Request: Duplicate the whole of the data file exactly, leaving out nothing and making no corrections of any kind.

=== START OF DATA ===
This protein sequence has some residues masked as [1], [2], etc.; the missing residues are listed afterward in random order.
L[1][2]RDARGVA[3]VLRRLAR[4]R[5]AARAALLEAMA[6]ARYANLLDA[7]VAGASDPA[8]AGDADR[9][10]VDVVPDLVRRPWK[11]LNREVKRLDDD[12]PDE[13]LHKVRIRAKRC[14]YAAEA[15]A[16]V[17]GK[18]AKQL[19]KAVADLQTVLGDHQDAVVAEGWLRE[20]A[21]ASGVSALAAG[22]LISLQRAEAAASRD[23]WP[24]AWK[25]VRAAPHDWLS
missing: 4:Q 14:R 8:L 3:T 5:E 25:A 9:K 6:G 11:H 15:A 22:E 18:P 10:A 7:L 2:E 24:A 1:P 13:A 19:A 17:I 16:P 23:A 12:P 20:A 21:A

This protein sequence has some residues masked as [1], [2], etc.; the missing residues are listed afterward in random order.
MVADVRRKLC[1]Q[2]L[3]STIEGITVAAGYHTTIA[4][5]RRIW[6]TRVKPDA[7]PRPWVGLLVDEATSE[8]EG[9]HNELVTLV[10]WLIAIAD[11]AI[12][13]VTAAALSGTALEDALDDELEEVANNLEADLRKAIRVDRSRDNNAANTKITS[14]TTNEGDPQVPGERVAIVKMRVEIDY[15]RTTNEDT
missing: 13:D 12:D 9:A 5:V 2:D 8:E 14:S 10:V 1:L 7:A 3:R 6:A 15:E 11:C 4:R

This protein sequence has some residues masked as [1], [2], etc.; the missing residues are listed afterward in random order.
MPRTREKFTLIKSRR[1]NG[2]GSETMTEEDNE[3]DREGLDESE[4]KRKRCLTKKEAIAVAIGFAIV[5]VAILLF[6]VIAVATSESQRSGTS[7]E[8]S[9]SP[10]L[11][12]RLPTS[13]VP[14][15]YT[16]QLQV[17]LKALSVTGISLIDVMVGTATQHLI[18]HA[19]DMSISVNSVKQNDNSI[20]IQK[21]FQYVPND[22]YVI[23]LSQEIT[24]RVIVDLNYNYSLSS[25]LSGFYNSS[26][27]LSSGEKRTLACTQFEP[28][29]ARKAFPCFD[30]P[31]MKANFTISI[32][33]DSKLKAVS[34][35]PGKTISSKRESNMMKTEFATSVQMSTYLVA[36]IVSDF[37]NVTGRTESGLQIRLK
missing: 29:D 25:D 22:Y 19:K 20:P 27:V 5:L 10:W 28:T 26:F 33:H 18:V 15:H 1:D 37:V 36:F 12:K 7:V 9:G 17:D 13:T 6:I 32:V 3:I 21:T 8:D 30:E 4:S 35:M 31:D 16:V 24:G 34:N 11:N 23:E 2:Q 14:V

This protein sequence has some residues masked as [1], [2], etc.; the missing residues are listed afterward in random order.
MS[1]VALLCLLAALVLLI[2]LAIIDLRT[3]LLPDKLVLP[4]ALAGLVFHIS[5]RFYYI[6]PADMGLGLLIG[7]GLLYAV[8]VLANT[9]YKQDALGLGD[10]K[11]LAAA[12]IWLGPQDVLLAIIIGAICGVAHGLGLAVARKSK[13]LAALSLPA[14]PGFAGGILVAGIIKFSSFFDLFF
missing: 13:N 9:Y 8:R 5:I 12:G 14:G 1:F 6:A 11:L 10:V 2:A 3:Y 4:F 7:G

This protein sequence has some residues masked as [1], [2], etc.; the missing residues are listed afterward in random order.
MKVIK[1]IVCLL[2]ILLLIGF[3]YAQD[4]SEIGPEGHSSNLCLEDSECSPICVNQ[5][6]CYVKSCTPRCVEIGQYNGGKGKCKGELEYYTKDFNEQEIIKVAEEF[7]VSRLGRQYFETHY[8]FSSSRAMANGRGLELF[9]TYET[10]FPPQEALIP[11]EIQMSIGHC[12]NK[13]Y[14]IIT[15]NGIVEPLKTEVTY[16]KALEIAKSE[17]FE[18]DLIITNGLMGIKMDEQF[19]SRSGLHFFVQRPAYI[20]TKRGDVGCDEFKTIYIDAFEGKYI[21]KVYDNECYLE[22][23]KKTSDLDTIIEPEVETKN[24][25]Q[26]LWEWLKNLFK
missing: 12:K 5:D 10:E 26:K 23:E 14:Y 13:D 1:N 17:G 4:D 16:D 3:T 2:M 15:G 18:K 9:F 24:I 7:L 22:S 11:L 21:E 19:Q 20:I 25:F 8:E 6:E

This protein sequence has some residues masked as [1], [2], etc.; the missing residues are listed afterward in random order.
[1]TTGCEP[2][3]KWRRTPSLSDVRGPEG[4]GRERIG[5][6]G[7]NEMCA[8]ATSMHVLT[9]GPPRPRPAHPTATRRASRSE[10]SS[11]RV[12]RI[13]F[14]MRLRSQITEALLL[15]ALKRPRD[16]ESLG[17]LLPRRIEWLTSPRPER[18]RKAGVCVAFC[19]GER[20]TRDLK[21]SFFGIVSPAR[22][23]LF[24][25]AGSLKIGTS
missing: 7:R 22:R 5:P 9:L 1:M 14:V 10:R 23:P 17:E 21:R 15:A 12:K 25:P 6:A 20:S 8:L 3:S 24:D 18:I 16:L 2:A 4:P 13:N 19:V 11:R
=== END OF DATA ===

This protein sequence has some residues masked as [1], [2], etc.; the missing residues are listed afterward in random order.
L[1][2]RDARGVA[3]VLRRLAR[4]R[5]AARAALLEAMA[6]ARYANLLDA[7]VAGASDPA[8]AGDADR[9][10]VDVVPDLVRRPWK[11]LNREVKRLDDD[12]PDE[13]LHKVRIRAKRC[14]YAAEA[15]A[16]V[17]GK[18]AKQL[19]KAVADLQTVLGDHQDAVVAEGWLRE[20]A[21]ASGVSALAAG[22]LISLQRAEAAASRD[23]WP[24]AWK[25]VRAAPHDWLS
missing: 4:Q 14:R 8:L 3:T 5:E 25:A 9:K 6:G 11:H 15:A 22:E 18:P 10:A 7:L 2:E 24:A 1:P 13:A 19:A 17:I 16:P 23:A 12:P 20:A 21:A

This protein sequence has some residues masked as [1], [2], etc.; the missing residues are listed afterward in random order.
MVADVRRKLC[1]Q[2]L[3]STIEGITVAAGYHTTIA[4][5]RRIW[6]TRVKPDA[7]PRPWVGLLVDEATSE[8]EG[9]HNELVTLV[10]WLIAIAD[11]AI[12][13]VTAAALSGTALEDALDDELEEVANNLEADLRKAIRVDRSRDNNAANTKITS[14]TTNEGDPQVPGERVAIVKMRVEIDY[15]RTTNEDT
missing: 13:D 12:D 9:A 5:V 2:D 8:E 14:S 10:V 1:L 7:A 3:R 6:A 15:E 11:C 4:R

This protein sequence has some residues masked as [1], [2], etc.; the missing residues are listed afterward in random order.
MPRTREKFTLIKSRR[1]NG[2]GSETMTEEDNE[3]DREGLDESE[4]KRKRCLTKKEAIAVAIGFAIV[5]VAILLF[6]VIAVATSESQRSGTS[7]E[8]S[9]SP[10]L[11][12]RLPTS[13]VP[14][15]YT[16]QLQV[17]LKALSVTGISLIDVMVGTATQHLI[18]HA[19]DMSISVNSVKQNDNSI[20]IQK[21]FQYVPND[22]YVI[23]LSQEIT[24]RVIVDLNYNYSLSS[25]LSGFYNSS[26][27]LSSGEKRTLACTQFEP[28][29]ARKAFPCFD[30]P[31]MKANFTISI[32][33]DSKLKAVS[34][35]PGKTISSKRESNMMKTEFATSVQMSTYLVA[36]IVSDF[37]NVTGRTESGLQIRLK
missing: 29:D 25:D 22:Y 19:K 20:P 27:V 5:L 10:W 28:T 26:F 33:H 18:V 15:H 1:D 37:V 36:F 12:K 7:V 9:G 17:D 13:T 6:I 32:V 3:I 21:T 8:D 30:E 4:S 35:M 31:D 16:V 24:G 34:N 11:N 23:E 2:Q 14:V

This protein sequence has some residues masked as [1], [2], etc.; the missing residues are listed afterward in random order.
MS[1]VALLCLLAALVLLI[2]LAIIDLRT[3]LLPDKLVLP[4]ALAGLVFHIS[5]RFYYI[6]PADMGLGLLIG[7]GLLYAV[8]VLANT[9]YKQDALGLGD[10]K[11]LAAA[12]IWLGPQDVLLAIIIGAICGVAHGLGLAVARKSK[13]LAALSLPA[14]PGFAGGILVAGIIKFSSFFDLFF
missing: 13:N 9:Y 8:R 5:I 12:G 14:G 1:F 6:A 11:L 10:V 2:A 3:Y 4:F 7:G

This protein sequence has some residues masked as [1], [2], etc.; the missing residues are listed afterward in random order.
MKVIK[1]IVCLL[2]ILLLIGF[3]YAQD[4]SEIGPEGHSSNLCLEDSECSPICVNQ[5][6]CYVKSCTPRCVEIGQYNGGKGKCKGELEYYTKDFNEQEIIKVAEEF[7]VSRLGRQYFETHY[8]FSSSRAMANGRGLELF[9]TYET[10]FPPQEALIP[11]EIQMSIGHC[12]NK[13]Y[14]IIT[15]NGIVEPLKTEVTY[16]KALEIAKSE[17]FE[18]DLIITNGLMGIKMDEQF[19]SRSGLHFFVQRPAYI[20]TKRGDVGCDEFKTIYIDAFEGKYI[21]KVYDNECYLE[22][23]KKTSDLDTIIEPEVETKN[24][25]Q[26]LWEWLKNLFK
missing: 12:K 5:D 10:E 26:K 23:E 14:Y 13:D 1:N 17:G 4:D 16:D 3:T 2:M 15:G 18:K 9:F 24:I 7:L 22:S 11:L 21:E 19:Q 20:I 25:F 8:E 6:E

This protein sequence has some residues masked as [1], [2], etc.; the missing residues are listed afterward in random order.
[1]TTGCEP[2][3]KWRRTPSLSDVRGPEG[4]GRERIG[5][6]G[7]NEMCA[8]ATSMHVLT[9]GPPRPRPAHPTATRRASRSE[10]SS[11]RV[12]RI[13]F[14]MRLRSQITEALLL[15]ALKRPRD[16]ESLG[17]LLPRRIEWLTSPRPER[18]RKAGVCVAFC[19]GER[20]TRDLK[21]SFFGIVSPAR[22][23]LF[24][25]AGSLKIGTS
missing: 7:R 22:R 5:P 9:L 1:M 14:V 10:R 23:P 17:E 21:R 15:A 12:K 25:P 6:A 20:S 8:L 3:S 24:D 18:I 16:L 2:A 4:P 13:N 19:V 11:R